A Grad Student Online Starter Kit

If you’re starting an academic graduate program, such as a Ph.D., and you’re hoping to eventually finish that degree with a meaningful reputation in your area of expertise (which is a prerequisite for academic jobs), then day 1 is a great time to unpack your grad student online starter kit. Here’s what I think a Ph.D. student should do in his or her first or second year of graduate school to get the train moving down the tracks.

1. Write a CV. If you don’t already have one, it’s time to start one, even if you don’t think you have “enough” to put on paper about yourself. You’ll flesh it out over time, and having the structure in place on paper will get you in the habit of thinking of your work as part of a larger project to build your reputation and expertise in a certain topic. I have a whole post on CVs. Make sure your CV stays updated and posted online for the world to find.

2. Make a website. Seriously. Make one. Many universities have robust profiles for their grad students, but even still, it’s important for you to control your own website where you can update your profile, post about the work you’re doing, and make yourself available for consulting opportunities. And you get to keep the website after you graduate and move from institution to institution. Get a free WordPress site, a Google Sites page, or something simple like that. Install Google Analytics if you can (it’s free). That way you can be a creeper and obsessively track where all your visitors come from. Buy a URL that represents your name and redirect it to your WordPress site and you’re all set.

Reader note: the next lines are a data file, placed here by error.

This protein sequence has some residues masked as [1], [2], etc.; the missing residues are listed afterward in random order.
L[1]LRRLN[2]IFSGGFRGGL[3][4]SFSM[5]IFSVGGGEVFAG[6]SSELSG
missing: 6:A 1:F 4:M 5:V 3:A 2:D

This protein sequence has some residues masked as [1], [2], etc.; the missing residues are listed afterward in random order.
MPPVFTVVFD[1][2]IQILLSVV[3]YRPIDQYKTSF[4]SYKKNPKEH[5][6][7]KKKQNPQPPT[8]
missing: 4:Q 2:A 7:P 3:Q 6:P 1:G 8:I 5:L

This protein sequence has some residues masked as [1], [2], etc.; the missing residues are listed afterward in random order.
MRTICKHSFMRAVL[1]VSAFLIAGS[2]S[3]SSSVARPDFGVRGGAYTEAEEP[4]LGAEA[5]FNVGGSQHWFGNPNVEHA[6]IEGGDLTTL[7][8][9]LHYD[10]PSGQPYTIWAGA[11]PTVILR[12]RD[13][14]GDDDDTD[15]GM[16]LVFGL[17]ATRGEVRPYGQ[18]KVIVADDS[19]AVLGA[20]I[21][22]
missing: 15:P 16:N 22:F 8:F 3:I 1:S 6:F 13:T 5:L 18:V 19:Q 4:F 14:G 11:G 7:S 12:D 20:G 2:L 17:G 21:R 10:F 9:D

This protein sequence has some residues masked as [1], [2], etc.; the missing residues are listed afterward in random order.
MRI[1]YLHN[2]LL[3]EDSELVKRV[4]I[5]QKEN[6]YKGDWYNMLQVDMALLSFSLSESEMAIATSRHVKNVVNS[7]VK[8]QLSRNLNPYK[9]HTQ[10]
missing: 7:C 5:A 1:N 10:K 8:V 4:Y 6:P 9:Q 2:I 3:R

3. Make a plan for posting your working papers online. It may seem scary to put your half-baked ideas out there, but the work of an academic is all about making ideas public and enduring brutal feedback. It’s really the only way you’ll ever be able to improve your ideas, too. Publishing your in-progress working papers somewhere public can also lead to early citations of your work and credit for your ideas being first on the market. Sometimes working papers get cited hundreds of times before they get published in a scholarly journal. Lakhani, Jeppesen, Lohse & Panetta’s HBS working paper is a good example of this phenomenon. You can always just post your paper on your own blog and label it “working paper – do not cite without permission” or something, which encourages people who read it to contact you first to see if there’s a more current published version to cite. Or you can start a collective blog with some colleagues and publish working papers there, or you can see if your supervising professor’s lab or collective has a website he/she would be willing to post your working paper to. Some universities have working paper series (this is common in professional schools around the country – business, public policy, urban planning). Some schools also subscribe to services like Berkeley Electronic Press’ online tools, which allow groups to start working paper series (and journals, by the way). But the most common platform where some of the largest and most widely read working paper collections can be found is the Social Science Research Network. arXiv (pronounced “archive”) is kind of like an SSRN for computing and science folks, too. You would be very wise as a grad student to start a presence on SSRN and/or arXiv and start pushing your working papers there.